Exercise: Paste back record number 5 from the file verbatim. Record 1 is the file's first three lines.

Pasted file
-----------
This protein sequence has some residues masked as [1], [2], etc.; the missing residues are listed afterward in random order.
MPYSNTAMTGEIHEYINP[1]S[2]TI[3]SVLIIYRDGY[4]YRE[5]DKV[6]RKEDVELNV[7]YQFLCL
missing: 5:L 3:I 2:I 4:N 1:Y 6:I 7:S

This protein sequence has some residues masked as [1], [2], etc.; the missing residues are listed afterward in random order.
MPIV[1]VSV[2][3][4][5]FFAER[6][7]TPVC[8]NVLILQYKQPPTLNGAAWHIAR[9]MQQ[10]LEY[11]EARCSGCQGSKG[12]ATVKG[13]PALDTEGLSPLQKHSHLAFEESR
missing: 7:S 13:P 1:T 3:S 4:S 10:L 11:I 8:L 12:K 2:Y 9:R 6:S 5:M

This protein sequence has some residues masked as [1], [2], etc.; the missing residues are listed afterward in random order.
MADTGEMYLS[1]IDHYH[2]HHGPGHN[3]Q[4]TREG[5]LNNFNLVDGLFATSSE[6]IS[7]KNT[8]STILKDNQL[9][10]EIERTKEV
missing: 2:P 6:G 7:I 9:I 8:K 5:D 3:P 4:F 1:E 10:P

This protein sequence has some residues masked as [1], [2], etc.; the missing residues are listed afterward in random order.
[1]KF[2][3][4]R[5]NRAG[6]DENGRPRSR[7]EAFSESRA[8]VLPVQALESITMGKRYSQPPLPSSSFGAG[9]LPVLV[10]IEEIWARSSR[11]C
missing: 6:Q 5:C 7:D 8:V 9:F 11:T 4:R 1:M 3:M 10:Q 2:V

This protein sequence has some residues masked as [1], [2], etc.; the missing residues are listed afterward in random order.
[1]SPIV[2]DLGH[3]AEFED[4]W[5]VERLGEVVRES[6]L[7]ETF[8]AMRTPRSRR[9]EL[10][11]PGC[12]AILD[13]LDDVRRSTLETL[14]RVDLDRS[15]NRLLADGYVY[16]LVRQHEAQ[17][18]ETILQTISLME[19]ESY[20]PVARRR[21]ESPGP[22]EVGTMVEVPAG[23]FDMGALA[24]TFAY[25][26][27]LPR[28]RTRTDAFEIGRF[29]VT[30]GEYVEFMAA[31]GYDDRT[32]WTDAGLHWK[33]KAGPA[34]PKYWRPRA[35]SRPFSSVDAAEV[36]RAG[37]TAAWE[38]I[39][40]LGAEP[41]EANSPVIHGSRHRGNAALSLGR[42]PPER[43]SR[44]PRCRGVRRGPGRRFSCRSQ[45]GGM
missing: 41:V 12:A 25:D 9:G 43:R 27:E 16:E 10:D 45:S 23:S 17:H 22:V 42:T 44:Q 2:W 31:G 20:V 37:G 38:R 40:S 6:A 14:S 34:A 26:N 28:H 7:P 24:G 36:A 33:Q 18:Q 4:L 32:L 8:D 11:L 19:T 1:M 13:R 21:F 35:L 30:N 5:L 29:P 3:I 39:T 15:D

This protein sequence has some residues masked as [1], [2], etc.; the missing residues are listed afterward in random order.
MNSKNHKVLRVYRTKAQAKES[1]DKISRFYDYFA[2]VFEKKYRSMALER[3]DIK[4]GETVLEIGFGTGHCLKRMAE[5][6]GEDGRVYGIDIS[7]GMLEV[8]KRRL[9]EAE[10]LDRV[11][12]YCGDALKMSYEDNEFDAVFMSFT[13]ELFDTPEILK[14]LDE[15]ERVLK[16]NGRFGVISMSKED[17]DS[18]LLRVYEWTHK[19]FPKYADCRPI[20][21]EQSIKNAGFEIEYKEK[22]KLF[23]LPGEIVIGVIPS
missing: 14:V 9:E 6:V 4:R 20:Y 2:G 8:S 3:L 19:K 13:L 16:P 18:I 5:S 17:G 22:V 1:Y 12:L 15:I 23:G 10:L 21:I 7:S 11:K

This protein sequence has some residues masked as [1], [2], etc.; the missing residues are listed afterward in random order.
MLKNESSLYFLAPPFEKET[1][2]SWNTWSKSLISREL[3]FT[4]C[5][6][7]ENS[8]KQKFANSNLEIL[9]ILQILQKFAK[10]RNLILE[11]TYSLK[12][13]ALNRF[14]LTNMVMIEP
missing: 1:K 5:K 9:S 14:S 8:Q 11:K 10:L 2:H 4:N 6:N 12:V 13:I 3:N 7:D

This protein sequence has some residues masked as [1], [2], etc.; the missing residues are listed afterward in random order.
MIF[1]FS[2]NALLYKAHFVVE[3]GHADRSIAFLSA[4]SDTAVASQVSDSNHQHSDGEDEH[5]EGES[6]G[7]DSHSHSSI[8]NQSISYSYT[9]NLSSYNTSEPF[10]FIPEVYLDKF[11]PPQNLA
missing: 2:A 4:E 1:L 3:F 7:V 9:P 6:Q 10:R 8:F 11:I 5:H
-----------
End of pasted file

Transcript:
This protein sequence has some residues masked as [1], [2], etc.; the missing residues are listed afterward in random order.
[1]SPIV[2]DLGH[3]AEFED[4]W[5]VERLGEVVRES[6]L[7]ETF[8]AMRTPRSRR[9]EL[10][11]PGC[12]AILD[13]LDDVRRSTLETL[14]RVDLDRS[15]NRLLADGYVY[16]LVRQHEAQ[17][18]ETILQTISLME[19]ESY[20]PVARRR[21]ESPGP[22]EVGTMVEVPAG[23]FDMGALA[24]TFAY[25][26][27]LPR[28]RTRTDAFEIGRF[29]VT[30]GEYVEFMAA[31]GYDDRT[32]WTDAGLHWK[33]KAGPA[34]PKYWRPRA[35]SRPFSSVDAAEV[36]RAG[37]TAAWE[38]I[39][40]LGAEP[41]EANSPVIHGSRHRGNAALSLGR[42]PPER[43]SR[44]PRCRGVRRGPGRRFSCRSQ[45]GGM
missing: 41:V 12:A 25:D 9:G 43:R 27:E 16:E 10:D 45:S 23:S 17:H 22:V 42:T 44:Q 2:W 31:G 20:V 37:G 38:R 40:S 6:A 14:S 34:A 26:N 28:H 7:P 24:G 36:A 33:Q 18:Q 4:L 32:L 8:D 11:L 19:T 1:M 13:R 21:F 35:L 30:N 5:L 29:P 3:I 39:T 15:D